Nana Quarshie, Ph.D. Candidate (Anthropology and History). ‘Confining Foreign Lunatics: Diversity, Migration, and Psychiatry in West Africa, 1887-Present’.
Lamin Manneh, Ph.D. Candidate (History). ‘Making Mandinkas Muslim: Negotiating physical and spiritual space in Senegambia, ca 1800-1962’.
Sara Katz, Ph.D. Candidate (History). ‘Mobilising the Hajj in Southwest Nigeria: Pilgrims, Technologies, and State Regulation, 1914-1990’. Co-supervised with Nancy Rose Hunt.
Tara Weinberg, Ph.D. Candidate (History). ‘Property of the People: Land claims, law and power in 20th century South Africa’. Currently in South Africa, funded by the Social Science Research Council International Dissertation Research Fellowship program.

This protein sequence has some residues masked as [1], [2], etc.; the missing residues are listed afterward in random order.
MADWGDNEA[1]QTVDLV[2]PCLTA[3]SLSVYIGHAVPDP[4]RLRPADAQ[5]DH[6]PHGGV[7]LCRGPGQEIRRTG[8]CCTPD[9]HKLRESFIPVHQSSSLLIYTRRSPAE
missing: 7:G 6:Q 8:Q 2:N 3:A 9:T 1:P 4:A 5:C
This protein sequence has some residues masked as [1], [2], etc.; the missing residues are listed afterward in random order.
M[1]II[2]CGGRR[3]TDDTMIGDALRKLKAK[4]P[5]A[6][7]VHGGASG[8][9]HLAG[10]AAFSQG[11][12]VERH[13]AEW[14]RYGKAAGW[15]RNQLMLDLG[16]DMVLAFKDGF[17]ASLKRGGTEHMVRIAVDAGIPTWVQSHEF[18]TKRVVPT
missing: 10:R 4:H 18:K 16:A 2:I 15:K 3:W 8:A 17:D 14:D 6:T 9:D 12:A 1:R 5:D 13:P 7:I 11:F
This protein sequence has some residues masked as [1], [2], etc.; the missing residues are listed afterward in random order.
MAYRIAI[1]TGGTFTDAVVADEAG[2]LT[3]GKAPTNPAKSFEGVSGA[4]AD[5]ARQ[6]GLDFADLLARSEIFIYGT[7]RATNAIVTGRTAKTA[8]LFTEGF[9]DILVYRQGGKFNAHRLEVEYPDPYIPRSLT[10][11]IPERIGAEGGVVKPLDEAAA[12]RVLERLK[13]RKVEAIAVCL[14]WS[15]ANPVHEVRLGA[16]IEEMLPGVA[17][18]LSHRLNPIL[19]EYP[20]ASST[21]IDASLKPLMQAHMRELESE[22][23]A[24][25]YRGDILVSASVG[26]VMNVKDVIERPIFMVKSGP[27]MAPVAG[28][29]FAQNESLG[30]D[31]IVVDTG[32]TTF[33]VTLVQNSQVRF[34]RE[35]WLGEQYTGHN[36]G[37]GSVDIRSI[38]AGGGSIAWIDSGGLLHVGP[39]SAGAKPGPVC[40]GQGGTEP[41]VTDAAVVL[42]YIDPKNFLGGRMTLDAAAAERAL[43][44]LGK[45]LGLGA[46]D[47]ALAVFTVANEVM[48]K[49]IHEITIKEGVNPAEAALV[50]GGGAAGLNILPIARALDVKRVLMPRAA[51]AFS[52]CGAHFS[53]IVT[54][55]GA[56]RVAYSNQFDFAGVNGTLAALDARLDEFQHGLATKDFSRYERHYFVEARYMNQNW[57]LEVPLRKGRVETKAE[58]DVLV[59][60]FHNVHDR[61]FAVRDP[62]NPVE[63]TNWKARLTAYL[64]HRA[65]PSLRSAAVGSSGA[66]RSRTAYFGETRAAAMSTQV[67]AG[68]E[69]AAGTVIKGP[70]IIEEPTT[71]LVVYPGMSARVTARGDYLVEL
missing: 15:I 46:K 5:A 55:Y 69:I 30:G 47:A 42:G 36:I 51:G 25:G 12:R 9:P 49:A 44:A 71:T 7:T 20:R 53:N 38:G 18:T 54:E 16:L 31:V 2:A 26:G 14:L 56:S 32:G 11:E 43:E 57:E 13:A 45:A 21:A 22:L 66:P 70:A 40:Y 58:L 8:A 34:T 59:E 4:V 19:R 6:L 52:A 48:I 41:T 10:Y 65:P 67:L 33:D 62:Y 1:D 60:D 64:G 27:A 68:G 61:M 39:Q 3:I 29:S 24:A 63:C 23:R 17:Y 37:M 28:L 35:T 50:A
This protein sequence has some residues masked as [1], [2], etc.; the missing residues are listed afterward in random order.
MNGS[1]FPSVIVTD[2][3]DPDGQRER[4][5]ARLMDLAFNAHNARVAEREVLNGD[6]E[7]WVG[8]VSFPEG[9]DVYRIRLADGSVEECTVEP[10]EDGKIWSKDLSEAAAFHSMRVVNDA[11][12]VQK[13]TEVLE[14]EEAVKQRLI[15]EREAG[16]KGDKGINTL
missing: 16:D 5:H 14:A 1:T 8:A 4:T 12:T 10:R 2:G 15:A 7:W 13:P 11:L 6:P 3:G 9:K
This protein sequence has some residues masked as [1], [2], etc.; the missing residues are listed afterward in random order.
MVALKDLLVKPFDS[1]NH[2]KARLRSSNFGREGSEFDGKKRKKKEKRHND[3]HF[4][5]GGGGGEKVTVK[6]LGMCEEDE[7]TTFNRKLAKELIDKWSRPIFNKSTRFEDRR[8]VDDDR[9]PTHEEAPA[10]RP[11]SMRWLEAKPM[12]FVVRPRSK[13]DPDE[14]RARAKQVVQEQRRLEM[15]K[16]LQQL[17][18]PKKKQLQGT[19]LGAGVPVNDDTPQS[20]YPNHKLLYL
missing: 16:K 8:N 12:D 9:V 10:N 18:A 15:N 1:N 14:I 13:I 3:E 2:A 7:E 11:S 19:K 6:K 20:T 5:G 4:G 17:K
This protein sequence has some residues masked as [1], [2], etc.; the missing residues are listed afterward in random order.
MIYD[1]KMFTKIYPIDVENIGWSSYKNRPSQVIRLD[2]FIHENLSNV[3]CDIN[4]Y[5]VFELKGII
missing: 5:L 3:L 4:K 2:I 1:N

Kristen Connor, Ph.D. Candidate (Anthropology and History). ‘Subterranea, Surface and Sky: A Multi-Layered Ethno-History of Western Uganda’. Currently in Uganda, funded by the Social Science Research Council International Dissertation Research Fellowship program and by the Fulbright (I.I.E.) program.
Sauda Nabukenya, Ph.D. Candidate (History). ‘Pursuing Justice and Liberties: The High Court and Uganda’s Legal History, ca. 1900-1989′.